Cool Spins, July 2008

Various Artists Get the Led Out! Led Zeppelin Salute(BHP Music) Since I'd never heard of any of the artists on this disc of instrumental covers of Led
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VARIOUS ARTISTS
Get the Led Out! Led Zeppelin Salute
(BHP Music)

Since I'd never heard of any of the artists on this disc of instrumental covers of Led Zeppelin tunes (except for guitarist Leslie West on a track credited to bassist Randy Coven), this doesn't quite qualify as an “all-star” tribute. But it really is the edition.name="WIRELESS REVIEW"best kind of tribute because it takes the source material and does something interesting and creative with it. The brainchild of New York producer/guitarist Brian Tarquin, it features a broad range of intriguing Zep interpretations — part of what makes it so cool is that on most tracks, both the Jimmy Page and Robert Plant parts are covered by guitars. And without exception, the guitarists acquit themselves very well. No one is directly copying Page's style (even as they borrow iconic licks and lines); rather, there is a variety of different guitarists' voices, several in the speedy, modern Van Halen/Yngwie/Vai mode. A lot of the key touchstones of the LZ catalog are here, from Chris Mahoney's exciting re-working of “Whole Lotta Love,” to Martin Winch's appropriately hypnotic acoustic “Kashmir” (which has a dobro playing Plant's part and a Spanish guitar break), to Greg Rapaport's sleek and glistening “Immigrant Song” and James Ryan's ultracrunchy “Black Dog.” Two of the most creative are acoustic: Steve Booke's “Friends” sounds like a jam from a Marrakesh market, and Steve Bingham's “The Battle of Evermore” is centered around a lovely violin arrangement. The weakest part of the album will probably be its biggest selling point for some — four previously unreleased “Bonus Tracks” from 1970 featuring Page and the awful singer David “Lord” Such (and John Bonham on three).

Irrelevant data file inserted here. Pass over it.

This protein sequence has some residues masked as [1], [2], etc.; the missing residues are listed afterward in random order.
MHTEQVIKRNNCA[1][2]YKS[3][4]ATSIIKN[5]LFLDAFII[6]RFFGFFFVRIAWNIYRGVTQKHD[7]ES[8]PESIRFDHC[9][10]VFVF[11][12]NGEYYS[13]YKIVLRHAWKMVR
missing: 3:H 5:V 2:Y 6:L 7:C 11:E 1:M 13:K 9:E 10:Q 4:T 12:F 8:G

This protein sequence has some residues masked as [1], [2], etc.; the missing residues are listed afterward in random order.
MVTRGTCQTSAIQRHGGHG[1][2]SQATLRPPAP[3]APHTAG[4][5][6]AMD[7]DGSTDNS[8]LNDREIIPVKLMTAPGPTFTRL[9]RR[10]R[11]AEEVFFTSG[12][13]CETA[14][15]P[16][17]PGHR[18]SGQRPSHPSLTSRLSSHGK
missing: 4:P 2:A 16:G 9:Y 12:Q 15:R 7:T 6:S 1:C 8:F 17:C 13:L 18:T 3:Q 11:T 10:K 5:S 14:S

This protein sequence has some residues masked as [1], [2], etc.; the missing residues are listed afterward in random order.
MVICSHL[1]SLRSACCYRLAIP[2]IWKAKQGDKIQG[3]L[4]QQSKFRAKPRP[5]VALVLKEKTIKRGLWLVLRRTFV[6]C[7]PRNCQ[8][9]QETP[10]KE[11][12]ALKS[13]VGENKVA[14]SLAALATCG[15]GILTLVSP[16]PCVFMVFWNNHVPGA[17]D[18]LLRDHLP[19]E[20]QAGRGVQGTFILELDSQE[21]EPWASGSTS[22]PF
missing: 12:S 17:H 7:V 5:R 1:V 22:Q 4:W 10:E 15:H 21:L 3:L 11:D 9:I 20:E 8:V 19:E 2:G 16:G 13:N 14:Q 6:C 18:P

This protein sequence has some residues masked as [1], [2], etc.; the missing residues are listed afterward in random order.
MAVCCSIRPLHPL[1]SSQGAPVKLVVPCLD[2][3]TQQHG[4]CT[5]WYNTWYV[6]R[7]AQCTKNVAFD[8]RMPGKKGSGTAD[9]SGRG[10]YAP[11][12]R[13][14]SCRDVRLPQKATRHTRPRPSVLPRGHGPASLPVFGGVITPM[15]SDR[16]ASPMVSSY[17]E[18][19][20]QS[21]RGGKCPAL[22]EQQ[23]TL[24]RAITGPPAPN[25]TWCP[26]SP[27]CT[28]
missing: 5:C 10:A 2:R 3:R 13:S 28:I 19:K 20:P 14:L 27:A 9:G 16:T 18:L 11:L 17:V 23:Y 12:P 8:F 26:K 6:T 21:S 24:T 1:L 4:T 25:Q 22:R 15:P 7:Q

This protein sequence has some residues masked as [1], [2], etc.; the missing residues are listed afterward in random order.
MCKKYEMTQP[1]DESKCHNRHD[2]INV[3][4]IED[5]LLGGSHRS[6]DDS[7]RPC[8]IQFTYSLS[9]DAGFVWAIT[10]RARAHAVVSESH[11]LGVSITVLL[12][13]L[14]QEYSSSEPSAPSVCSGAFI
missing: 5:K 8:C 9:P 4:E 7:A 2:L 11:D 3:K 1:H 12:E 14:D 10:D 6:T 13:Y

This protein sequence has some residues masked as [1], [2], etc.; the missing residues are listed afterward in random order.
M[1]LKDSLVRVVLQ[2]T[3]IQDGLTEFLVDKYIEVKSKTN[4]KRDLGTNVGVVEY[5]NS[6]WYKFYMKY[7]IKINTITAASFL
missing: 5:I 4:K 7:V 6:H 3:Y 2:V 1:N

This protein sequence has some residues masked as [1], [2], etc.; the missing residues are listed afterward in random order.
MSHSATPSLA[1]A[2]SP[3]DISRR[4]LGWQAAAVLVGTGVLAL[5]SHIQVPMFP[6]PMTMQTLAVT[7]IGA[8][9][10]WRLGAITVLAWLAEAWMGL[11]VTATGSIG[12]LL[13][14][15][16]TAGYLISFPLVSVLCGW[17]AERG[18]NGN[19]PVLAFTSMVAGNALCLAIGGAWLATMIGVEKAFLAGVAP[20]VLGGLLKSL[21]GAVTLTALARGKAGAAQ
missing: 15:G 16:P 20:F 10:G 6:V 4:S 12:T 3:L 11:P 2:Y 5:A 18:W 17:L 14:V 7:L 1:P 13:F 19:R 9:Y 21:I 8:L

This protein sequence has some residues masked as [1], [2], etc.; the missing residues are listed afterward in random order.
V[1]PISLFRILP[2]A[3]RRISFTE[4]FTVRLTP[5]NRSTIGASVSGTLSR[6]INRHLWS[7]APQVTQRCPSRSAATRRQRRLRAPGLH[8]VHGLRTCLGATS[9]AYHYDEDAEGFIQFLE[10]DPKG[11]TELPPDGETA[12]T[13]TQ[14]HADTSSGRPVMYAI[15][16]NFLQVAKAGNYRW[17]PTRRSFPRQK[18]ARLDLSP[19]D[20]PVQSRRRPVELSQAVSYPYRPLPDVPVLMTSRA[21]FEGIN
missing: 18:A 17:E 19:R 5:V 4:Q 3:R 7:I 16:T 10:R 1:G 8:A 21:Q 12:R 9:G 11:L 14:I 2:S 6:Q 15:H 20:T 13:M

PLAY: Must Play
Kashmir

Overall producer: Brian Tarquin; however, many different producers and engineers were involved. Mastering: Chris Landen/Pacific Mastering (North Hollywood). More credits at mixonline.com.
— Blair Jackson

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THE PROCLAIMERS
Life With You
(W14 Music)

Scottish twins Craig and Charlie Reid, also known as The Proclaimers, have recorded some of the most joyful, soulful, delightful pop music of the past two decades. Their vocal harmonies have a magical synergy reminiscent of the Everly Brothers; live, their voices sound so big and full together you'd think there were several more spectacled Scotsmen onstage. On Life With You, the Reid brothers hold nothing back; the first track on this album, the title track, is an infectious folk/pop powerhouse, fully embellished with piano and horns on top of the brothers' trademark guitar strumming. Other highlights include a cover of Wreckless Eric's “Whole Wide World” and the passionate original “Blood Lying on Snow.” A wonderful bonus live recording is included for good measure.

Producer/mixer: Steve Evans. Recording engineer: Tom Dalgety. Studios: Rockfield Studios (Monmouth, UK), The Stone Room (London), Riverside Studios (London). Mastering: Kevin Metcalfe/Soundmasters (London).
— Barbara Schultz